Good grief. No Valentines for you, Charlie Brown. At least not in Kuwait. And no roses or cards with red hearts for you, Lucy. Not in Saudi Arabia. The ever-tolerant Muslim world is now condemning Valentine’s Day.
Jamaan al-Harbash, a member of the Kuwaiti parliament, has called for Valentine’s Day celebrations to be banned. “We call on the commerce minister,” he declared in a fine froth of moral indignation, “to perform his duties by banning celebrations of Valentine’s Day which is alien to our society — and contradicts our religion’s values and teachings.” Another Kuwaiti MP, Waleed al-Tabtabai, chief of a committee in parliament that monitors “alien practices,” said his committee will undertake a study this week on how to stop Valentine’s Day from initiating the “moral corruption” of Kuwaiti youth.
Over in Saudi Arabia, meanwhile, the notorious religious police who go by the name of the Commission for the Promotion of Virtue and Prevention of Vice have banned red roses. The Virtue Cops have even ordered florists and gift shops in Riyadh to take any red item off the shelf, lest Saudi lovebirds associate red with hearts and start a-spooning. Nothing new in that: in 2004, the Saudi fatwa committee forbade Saudis from celebrating the day: “It is a pagan Christian holiday and Muslims who believe in God and Judgment Day should not celebrate or acknowledge it or congratulate (people on it). It is a duty to shun it to avoid God’s anger and punishment.”
This is not just an Arabian Peninsula thing, either. Last year in Malaysia, a government official, Muhammad Ramli Nuh, declared, according to the Bernama News Agency, that “celebrating the Day could be regarded as recognizing the enemies of Islam because Valentine or Valentinus took part in planning and attacking Cordoba, once a well-known centre of Islam in Spain, causing its downfall.” Actually, St. Valentine was a third-century Christian martyr in the Roman Empire, but give Muhammad Ramli Nuh points for imagination.
All this indicates that in at least some parts of the Islamic world the dour spirit of the Ayatollah Khomeini is alive and well. For it was Khomeini, a man who took pains to make sure he was never photographed smiling, who once gave vent to this classic statement of religion-based dyspepsia: “Allah did not create man so that he could have fun. The aim of creation was for mankind to be put to the test through hardship and prayer. An Islamic regime must be serious in every field. There are no jokes in Islam. There is no humor in Islam. There is no fun in Islam. There can be no fun and joy in whatever is serious.” Likewise the jihad theorist Sayyid Qutb, after an unhappy sojourn in America in the late 1940s, complained about that Americans even “go to church for carousal and enjoyment, or, as they call it in their language, ‘fun.’”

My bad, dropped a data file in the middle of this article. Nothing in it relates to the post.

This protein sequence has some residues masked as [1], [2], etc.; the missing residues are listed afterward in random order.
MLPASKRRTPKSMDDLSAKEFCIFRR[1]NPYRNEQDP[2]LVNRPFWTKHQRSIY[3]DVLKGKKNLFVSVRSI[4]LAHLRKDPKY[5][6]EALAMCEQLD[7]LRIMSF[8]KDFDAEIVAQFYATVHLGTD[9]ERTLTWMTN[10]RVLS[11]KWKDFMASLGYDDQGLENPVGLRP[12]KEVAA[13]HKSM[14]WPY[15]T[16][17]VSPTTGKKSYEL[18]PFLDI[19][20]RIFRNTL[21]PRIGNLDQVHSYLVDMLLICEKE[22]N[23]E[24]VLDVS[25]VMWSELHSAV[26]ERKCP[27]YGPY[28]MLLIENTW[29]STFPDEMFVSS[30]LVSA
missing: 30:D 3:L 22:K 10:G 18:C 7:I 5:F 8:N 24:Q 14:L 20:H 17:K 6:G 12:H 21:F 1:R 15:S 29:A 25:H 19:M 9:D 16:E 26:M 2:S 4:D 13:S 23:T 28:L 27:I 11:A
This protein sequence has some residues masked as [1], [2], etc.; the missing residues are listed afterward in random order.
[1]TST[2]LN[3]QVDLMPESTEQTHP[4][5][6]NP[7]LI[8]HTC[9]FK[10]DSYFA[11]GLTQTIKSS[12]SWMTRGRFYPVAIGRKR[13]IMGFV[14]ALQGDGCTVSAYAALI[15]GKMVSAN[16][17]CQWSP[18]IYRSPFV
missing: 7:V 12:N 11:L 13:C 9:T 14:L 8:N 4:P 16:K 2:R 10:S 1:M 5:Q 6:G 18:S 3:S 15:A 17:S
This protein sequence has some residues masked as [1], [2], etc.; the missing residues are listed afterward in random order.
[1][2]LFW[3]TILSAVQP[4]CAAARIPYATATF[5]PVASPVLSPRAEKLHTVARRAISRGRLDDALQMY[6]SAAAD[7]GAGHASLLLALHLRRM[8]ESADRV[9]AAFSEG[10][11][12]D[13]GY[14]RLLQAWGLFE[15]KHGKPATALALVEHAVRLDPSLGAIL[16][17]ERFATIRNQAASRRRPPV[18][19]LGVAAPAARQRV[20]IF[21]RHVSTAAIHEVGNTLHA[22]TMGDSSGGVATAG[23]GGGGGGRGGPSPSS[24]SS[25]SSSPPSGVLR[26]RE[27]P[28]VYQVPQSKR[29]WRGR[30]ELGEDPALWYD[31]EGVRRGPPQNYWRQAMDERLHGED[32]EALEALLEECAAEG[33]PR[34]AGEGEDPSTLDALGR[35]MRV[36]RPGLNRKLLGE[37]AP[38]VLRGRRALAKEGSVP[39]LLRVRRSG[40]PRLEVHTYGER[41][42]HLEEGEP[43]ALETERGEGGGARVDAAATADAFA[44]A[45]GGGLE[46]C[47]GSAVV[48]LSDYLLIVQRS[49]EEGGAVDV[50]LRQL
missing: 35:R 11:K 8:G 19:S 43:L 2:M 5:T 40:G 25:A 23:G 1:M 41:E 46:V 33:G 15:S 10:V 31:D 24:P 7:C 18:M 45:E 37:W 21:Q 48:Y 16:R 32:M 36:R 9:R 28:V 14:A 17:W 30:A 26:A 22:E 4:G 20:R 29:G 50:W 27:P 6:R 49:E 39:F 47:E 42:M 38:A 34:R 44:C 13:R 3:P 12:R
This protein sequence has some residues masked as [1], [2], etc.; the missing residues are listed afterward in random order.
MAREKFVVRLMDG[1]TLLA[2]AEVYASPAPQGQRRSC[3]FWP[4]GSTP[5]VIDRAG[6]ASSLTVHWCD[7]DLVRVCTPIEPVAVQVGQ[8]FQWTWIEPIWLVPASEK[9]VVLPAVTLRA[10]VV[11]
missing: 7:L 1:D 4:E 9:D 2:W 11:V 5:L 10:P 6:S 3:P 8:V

Ok, students, let’s review: the Islamic jihadists promise poverty, hardship and prayer, from which people are released only at death — which can be hurried along by strapping a bomb on yourself and detonating near some people you don’t like. Such as those Americans who are so misguided that their Declaration of Independence actually enumerates rights (which they — how dare they? — believe are endowed by God) to life, liberty and the pursuit of happiness.
Clash of civilizations? If there was ever any indication that it is upon us, it is this. The gulf between that noted American philosopher Dr. Seuss’s lapidary phrase, “These things are fun, and fun is good” and Khomeini’s barren “There is no fun in Islam” is yawning and unbridgeable. Many analysts and policymakers have remarked that the threat of the worldwide jihad has an ideological dimension, but political correctness, multiculturalism, and a fear of offending religious sensibilities have prevented most from articulating this dimension in any meaningful way. Perhaps the annual assault on Valentine’s Day, renewed again this year, points the way: the global jihad pits the civilization of fun and joy against the civilization of anger, rage, and dreariness.
As the controversy continues this week over Archbishop of Canterbury Rowan Williams’s avowal that Britain’s adoption of some elements of Islamic Sharia law is “unavoidable,” it might be useful to bear that in mind. And remember, also, that it was a Muslim woman, Yasmin Alibhai-Brown, who replied that what Williams “wishes on us is an abomination.” Those who have suffered from the latest crackdowns in Saudi Arabia and Kuwait would no doubt agree — and would probably even ally with the West against the forces of Islamist gloom, given half a chance.
But will there be any Western leaders willing or courageous enough to cast off their multiculturalist shackles and give those people heart — during this Valentine’s Day week — by affirming that our struggle is one for simple joy in existence, against those who would rob us of that joy?